Israel ground assault overwhelms south Gaza hospital

As Israeli troops pushed into Gaza overnight, intense tank fire shook parts of Khan Yunis, sending a flood of patients into the southern city`s Nasser hospital.

AFP| Last Updated: Jul 18, 2014, 21:46 PM IST

Khan Yunis: As Israeli troops pushed into Gaza overnight, intense tank fire shook parts of Khan Yunis, sending a flood of patients into the southern city`s Nasser hospital.

The shells smashed into buildings near the border with Israel, prompting thousands to flee their homes under the cover of darkness, only missiles lighting up the sky.

At Nasser hospital, doctors and nurses working 24-hour shifts were on alert for the wave of patients who began arriving in the early hours.

"The situation is very, very difficult," said doctor Kamel Zaqzuq.

"This is much, much more difficult than the last war," he said, referring to the previous major conflict between Israel and Hamas militants in November 2012. 

"At night, it`s one constant emergency."

He said the hospital was running short on some supplies, including medical sutures for stitches.

Many of those who arrived at the hospital on Thursday night and early Friday morning, after the ground operation began, were children, he said. 

For some, it was too late -- doctors said 11 people ended up in the facility`s morgue.

Two were still there on Friday morning, wrapped in white sheets on the steel shelves of a refrigerator, locked behind a door of rusting iron bars.

Others suffered grave injuries and were being treated in the intensive care unit, including 25-year-old Khadija Abu Hamad.

She was hurt in tank shelling in a neighbourhood known simply as Sharqiya, or eastern district.

Shrapnel ripped through most of her body, embedding itself in her brain, breaking her left arm and gouging out her left eye.

The little remaining part of her face not covered in bandages was bruised black and yellow, and metal pins were holding her broken arm together.Next to her was 18-year-old Uday al-Astal, now paralysed on his right side after shrapnel entered his brain.

And on the other side of the room was a relative of his -- 23-year-old Yusef Astal.

"He came in with a very serious injury to his femoral artery," said doctor Moataz al-Jubur, who is supervising the intensive care ward.

"We had to amputate his leg."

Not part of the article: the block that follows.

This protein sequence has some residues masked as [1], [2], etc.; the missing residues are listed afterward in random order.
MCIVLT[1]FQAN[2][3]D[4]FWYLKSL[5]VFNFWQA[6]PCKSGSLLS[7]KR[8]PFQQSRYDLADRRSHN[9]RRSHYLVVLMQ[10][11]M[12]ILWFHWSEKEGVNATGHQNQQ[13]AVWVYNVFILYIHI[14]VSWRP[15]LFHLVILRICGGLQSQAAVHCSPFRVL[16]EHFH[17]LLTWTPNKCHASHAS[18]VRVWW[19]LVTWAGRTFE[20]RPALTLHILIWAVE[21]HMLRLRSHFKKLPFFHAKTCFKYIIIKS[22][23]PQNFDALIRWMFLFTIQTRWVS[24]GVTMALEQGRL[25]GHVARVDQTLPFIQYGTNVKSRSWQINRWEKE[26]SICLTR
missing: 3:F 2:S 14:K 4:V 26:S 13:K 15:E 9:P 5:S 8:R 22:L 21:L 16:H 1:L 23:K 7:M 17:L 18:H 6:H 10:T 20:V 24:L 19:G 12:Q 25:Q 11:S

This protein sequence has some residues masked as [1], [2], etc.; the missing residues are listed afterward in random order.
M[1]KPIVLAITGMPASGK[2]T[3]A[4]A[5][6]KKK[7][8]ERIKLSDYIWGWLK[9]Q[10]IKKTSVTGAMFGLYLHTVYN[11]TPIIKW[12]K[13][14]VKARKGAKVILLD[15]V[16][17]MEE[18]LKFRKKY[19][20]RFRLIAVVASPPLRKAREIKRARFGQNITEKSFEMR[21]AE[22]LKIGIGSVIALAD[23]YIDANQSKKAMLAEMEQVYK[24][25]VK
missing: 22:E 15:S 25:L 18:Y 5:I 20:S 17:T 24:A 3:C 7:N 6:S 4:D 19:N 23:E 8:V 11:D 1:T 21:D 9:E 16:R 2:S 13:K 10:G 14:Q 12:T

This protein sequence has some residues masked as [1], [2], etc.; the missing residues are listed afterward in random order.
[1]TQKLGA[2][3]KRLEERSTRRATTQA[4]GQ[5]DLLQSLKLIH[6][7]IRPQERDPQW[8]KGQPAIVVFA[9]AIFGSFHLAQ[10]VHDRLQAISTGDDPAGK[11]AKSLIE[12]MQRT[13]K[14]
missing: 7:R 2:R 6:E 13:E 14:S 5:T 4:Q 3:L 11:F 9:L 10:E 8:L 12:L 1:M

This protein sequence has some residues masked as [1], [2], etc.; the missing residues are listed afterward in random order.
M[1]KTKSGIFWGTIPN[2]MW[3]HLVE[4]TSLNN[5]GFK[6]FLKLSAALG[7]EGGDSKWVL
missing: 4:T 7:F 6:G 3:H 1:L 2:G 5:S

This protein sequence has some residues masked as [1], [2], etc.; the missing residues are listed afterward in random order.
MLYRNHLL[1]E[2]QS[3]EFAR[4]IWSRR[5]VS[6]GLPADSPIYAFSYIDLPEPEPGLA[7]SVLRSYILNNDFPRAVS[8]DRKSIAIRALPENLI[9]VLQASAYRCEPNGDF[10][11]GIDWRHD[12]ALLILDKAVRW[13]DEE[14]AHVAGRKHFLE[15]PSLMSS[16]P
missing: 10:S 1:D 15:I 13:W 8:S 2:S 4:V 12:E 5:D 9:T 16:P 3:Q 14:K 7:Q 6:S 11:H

Both were wounded in an Israeli bombing on Wednesday. Four of their relatives were killed -- among them two children, aged four and six.

Across the ward, Jubur was supervising another patient hurt late on Thursday night as the ground incursion began.

Shrapnel tore into his stomach, kidneys and intestines, Jubur said.

"I keep giving him blood transfusions, but he`s in very bad shape."

Downstairs, those with less serious injuries waited for treatment, or to hear news of loved ones.

Ibrahim Fayyad, 24, was sitting outside his house on Friday morning when an airstrike hit.

"It happened a few metres away and so I started to run away in fear," he said.

"Even as I was running there was another strike, a plane fired three times, there was a huge explosion, and there was shrapnel flying everywhere."

Two of his cousin`s sons were killed: 26-year-old Mohammed Fayyad, and 25-year-old Mahmud Fayyad.Jubur has worked at Nasser hospital for more than five years, and was sanguine when asked about the current conflict. 

"This is not the first time I`ve been in a situation like this," he said.

Israel and Hamas fought a bloody 22-day conflict over New Year 2009, and again in late 2012, both of which had devastating consequences for civilians in Gaza.

The current conflict has depressing echoes of those former rounds of violence.

So far, the Palestinian death toll from 11 days of violence stands at more than 270, while two Israelis have also been killed, one soldier and one civilian. 

UN figures indicate that at least a third of the dead are children, and emotions in Gaza are running high.

"The whole world is watching while the Palestinians are being slaughtered," Jubur said, his voice rising.
"They are innocents, people sitting next to their homes, people sitting with their relatives," he added.
"Where should these people go?"